More about Psychotherapy, Body Psychotherapy and Counselling
What is the difference between Counselling and Psychotherapy?
Counselling sessions are normally made up of 12-16 meetings between you and your counsellor.
Most problems can be helped through seeing a counsellor. This includes issues you face surrounding anxiety, stress, depression, bereavement, work, finance, family and/or relationship difficulties, for example, if you are going through a separation or divorce. Counselling can also provide you with support with other issues such as adjusting to a new culture, job, dealing with dilemmas, making difficult decisions or choices. It is also useful for major life changes such as depression, this can be experienced after giving birth, which is commonly known as pre-natal depression or when confronted with change that is not welcomed or planned.
The role of the counsellor is to offer support and listen and respond to you in a non-judgmental way. A counsellor will respect your values, choices and lifestyle. Counselling can help you in making important decisions, choices or changes that are right for you.
Psychotherapy is a long term therapy, clients can see their psychotherapist from a few months to a number of years. Psychotherapy benefits you when you have deep rooted problems that have either built up over a number of years or surface as repetitive patterns of behaviour which are being experienced as self destructive. It is helpful when people find they are in fixed relationship patterns that are destructive or make them unhappy. It is often recommended for with more complex problems such as those who suffer from Personality Disorders or ongoing traumatic experiences in their lives. Psychotherapy can be challenging, however, after a period of time it can help you understand your feelings, thoughts and actions more clearly.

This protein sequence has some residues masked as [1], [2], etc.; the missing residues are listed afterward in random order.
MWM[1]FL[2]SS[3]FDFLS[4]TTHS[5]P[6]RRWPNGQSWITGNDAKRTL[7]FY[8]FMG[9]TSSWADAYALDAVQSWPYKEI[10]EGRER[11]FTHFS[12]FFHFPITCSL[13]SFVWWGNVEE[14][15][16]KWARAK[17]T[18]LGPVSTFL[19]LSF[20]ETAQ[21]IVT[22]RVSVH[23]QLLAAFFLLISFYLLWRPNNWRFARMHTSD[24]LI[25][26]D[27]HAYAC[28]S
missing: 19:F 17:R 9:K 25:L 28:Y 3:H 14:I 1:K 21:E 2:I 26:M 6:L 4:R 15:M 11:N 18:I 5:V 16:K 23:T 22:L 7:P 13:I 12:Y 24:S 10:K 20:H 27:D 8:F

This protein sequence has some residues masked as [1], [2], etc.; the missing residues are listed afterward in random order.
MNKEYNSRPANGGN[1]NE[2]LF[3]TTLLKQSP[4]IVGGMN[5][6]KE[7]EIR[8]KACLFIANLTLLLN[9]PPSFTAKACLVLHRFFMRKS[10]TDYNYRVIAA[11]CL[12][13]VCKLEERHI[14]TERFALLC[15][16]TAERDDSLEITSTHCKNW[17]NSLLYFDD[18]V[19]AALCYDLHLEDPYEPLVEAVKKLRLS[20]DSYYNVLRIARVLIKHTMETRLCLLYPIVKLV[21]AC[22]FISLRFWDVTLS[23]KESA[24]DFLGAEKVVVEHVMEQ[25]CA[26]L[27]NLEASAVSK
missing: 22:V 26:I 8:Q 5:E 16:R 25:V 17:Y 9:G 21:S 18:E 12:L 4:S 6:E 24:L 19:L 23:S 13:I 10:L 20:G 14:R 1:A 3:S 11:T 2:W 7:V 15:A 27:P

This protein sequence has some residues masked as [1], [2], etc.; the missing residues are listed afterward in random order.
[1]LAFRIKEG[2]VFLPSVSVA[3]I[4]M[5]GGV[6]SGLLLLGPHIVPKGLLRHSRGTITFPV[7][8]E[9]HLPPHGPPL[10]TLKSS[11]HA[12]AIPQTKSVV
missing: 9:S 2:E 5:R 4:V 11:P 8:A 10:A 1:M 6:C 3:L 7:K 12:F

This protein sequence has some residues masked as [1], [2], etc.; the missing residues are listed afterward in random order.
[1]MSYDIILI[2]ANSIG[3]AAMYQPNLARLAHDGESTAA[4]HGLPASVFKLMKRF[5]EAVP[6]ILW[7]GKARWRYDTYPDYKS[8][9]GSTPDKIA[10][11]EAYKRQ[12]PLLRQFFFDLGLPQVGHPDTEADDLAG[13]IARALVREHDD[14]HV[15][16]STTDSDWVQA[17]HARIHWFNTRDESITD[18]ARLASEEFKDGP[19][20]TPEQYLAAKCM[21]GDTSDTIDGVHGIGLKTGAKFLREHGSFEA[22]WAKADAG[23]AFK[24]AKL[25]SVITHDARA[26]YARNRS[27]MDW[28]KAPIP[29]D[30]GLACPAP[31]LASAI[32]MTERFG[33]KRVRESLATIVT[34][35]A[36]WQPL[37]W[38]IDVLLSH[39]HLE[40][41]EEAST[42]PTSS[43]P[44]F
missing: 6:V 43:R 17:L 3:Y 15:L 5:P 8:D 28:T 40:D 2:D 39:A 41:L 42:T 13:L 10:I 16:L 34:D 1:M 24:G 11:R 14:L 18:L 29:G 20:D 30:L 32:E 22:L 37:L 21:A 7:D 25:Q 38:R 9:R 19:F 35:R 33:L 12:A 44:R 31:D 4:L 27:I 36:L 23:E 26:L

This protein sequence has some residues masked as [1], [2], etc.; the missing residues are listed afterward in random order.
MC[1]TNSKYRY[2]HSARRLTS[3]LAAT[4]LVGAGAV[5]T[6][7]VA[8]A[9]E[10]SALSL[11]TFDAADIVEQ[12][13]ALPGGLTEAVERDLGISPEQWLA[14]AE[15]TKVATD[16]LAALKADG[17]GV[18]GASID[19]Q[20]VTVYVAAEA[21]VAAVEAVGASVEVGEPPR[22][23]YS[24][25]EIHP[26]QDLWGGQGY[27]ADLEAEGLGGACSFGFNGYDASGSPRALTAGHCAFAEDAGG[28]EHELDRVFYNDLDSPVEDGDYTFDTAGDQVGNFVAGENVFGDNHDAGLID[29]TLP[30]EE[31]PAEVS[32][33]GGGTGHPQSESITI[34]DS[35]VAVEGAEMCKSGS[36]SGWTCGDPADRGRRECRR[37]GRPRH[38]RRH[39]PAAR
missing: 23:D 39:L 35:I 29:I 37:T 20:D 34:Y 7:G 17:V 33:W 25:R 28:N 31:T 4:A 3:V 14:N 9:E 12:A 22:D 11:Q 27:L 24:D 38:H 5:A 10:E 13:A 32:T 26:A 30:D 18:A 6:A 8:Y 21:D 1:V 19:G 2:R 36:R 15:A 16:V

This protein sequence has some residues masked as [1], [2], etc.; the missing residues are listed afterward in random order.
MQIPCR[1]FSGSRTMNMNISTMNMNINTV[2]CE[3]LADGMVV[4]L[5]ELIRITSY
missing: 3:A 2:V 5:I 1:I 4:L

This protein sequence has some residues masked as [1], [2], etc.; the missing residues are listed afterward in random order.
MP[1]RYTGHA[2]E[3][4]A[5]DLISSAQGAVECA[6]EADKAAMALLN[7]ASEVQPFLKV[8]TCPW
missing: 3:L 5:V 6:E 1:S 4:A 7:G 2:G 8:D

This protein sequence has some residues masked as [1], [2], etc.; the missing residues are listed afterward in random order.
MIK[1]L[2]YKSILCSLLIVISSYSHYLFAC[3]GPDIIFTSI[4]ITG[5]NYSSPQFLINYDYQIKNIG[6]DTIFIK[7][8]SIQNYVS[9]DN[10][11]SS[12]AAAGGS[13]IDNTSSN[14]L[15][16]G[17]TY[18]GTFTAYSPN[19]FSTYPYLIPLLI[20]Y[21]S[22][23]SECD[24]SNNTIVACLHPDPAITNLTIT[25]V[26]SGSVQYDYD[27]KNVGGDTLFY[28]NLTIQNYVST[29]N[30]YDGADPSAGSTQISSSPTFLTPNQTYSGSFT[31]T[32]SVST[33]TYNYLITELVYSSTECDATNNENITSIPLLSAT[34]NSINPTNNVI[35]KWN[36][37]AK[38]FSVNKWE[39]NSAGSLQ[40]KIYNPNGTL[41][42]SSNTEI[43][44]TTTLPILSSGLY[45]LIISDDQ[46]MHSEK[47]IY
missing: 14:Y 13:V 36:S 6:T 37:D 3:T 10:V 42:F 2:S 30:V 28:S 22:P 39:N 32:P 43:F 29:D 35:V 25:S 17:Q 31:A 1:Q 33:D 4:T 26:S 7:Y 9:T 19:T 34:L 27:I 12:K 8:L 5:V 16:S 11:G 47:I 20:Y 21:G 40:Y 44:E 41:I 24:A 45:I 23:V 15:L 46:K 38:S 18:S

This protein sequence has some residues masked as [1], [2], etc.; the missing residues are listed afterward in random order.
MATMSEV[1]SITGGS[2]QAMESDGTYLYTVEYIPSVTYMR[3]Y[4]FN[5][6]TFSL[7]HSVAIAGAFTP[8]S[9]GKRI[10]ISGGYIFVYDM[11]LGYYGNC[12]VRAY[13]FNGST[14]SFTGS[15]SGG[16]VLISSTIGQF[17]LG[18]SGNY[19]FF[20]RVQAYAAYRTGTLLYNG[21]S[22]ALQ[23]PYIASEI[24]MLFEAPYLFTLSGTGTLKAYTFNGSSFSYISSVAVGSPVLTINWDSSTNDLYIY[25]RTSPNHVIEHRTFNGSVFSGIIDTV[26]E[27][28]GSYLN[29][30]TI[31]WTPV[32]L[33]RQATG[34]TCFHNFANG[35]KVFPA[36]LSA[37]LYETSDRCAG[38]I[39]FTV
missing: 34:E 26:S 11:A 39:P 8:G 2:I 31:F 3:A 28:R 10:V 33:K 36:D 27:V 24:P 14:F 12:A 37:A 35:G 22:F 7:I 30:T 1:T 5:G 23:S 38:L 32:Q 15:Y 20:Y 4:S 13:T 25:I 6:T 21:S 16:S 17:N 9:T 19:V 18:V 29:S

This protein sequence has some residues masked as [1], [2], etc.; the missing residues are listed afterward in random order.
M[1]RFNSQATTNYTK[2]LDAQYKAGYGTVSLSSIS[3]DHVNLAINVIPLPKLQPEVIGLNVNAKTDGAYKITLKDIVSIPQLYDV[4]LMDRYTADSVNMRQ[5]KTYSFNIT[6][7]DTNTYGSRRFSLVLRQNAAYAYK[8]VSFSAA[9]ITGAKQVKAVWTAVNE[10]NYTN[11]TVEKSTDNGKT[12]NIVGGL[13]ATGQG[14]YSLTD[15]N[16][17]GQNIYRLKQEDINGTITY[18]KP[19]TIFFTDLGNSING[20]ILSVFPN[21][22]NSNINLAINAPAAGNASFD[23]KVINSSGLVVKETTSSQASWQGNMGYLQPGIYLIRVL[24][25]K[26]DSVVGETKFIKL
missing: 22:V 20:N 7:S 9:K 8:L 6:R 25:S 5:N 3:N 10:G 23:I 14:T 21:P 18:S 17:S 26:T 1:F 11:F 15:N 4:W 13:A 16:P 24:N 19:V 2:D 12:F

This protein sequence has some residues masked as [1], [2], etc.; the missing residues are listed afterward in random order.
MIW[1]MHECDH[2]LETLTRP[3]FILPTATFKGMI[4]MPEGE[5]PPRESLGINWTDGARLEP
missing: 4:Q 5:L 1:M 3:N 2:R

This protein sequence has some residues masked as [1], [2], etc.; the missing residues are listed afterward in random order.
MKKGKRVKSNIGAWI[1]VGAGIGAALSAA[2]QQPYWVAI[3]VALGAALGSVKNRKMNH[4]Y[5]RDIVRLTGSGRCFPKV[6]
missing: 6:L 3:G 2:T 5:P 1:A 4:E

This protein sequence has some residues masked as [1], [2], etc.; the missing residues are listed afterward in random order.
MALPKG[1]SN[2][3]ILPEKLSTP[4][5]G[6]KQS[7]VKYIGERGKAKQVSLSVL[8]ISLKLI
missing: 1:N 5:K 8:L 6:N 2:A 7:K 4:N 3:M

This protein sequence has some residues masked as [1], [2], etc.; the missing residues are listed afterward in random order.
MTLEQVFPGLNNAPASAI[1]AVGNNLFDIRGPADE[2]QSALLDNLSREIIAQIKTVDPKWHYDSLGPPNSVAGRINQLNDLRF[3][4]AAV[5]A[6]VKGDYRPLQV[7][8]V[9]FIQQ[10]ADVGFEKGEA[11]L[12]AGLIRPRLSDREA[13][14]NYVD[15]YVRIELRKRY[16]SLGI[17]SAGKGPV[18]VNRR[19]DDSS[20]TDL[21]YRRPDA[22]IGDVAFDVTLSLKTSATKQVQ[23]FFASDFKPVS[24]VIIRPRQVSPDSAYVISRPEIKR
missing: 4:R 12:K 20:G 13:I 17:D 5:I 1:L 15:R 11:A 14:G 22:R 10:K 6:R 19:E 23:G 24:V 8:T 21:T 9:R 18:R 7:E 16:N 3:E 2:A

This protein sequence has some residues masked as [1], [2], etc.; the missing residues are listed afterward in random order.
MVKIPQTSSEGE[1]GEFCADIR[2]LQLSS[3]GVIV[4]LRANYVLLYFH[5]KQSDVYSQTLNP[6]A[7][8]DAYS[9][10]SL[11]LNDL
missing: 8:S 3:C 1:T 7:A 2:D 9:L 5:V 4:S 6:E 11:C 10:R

How can Counselling or Psychotherapy help you?
There are various reasons it can help you, briefly here are some of the benefits it offers:
•Time and space for self development
•Improvement in relationships, with yourself and others
•Relief during times of stress and anxiety
•Emotional and practical support with trauma
•Support for the bereaved
•An insight into the factors that contribute to depression
•Awareness of the psychological factors that may contribute to illnesses
Psychotherapy and Counselling are talking therapies which help you to become more aware of the way you experience yourself with another person. The relationship you build with your therapist and what comes up in your therapy helps you understand repetitive themes and difficulties that come up in your everyday life or in your personal or professional relationships.
People who seek psychotherapy or counselling are often depressed, tired or feel 'out of control', they may be unable to cope with relationships, or even find daily tasks difficult. Trying to tackle these symptoms alone can be difficult. We all know that it is often hard to see your own life clearly and objectively, you may build into your life habits to deflect from reality or unsettling feelings, for example using drugs and alcohol can offer a soft focus to life’s stark reality.
Psychotherapy or Counselling, which is best for you?
The first step is to arrange a consultation, it will give you the opportunity to talk about yourself and discuss and explore what type of therapy could be best for you. Normally short-term counselling is recommended for issues where you wish to focus on a particular problem. Psychotherapy is recommended if you would like to explore deep rooted problems that concern you and you have accepted that you require a longer period of time to do this.
What is Body Psychotherapy and how does it differ?
Body Psychotherapy pays particular attention to the way you body is involved in your psychological life. The language of the body often reveals powerful insights to the problems and dilemmas we experience in life. Body Psychotherapy can help you express your psychological, physical, emotional and intellectual response to the situations you find yourself in, this is not only identified in what comes up for you in the therapy room but in your life in general. Body Psychotherapy is an integrative approach to working with psychological problems that engages the body, mind, heart and soul of a person. It often uses recognised techniques such as breath work, movement, biodynamic massage and methods that are similar to Mindfulness.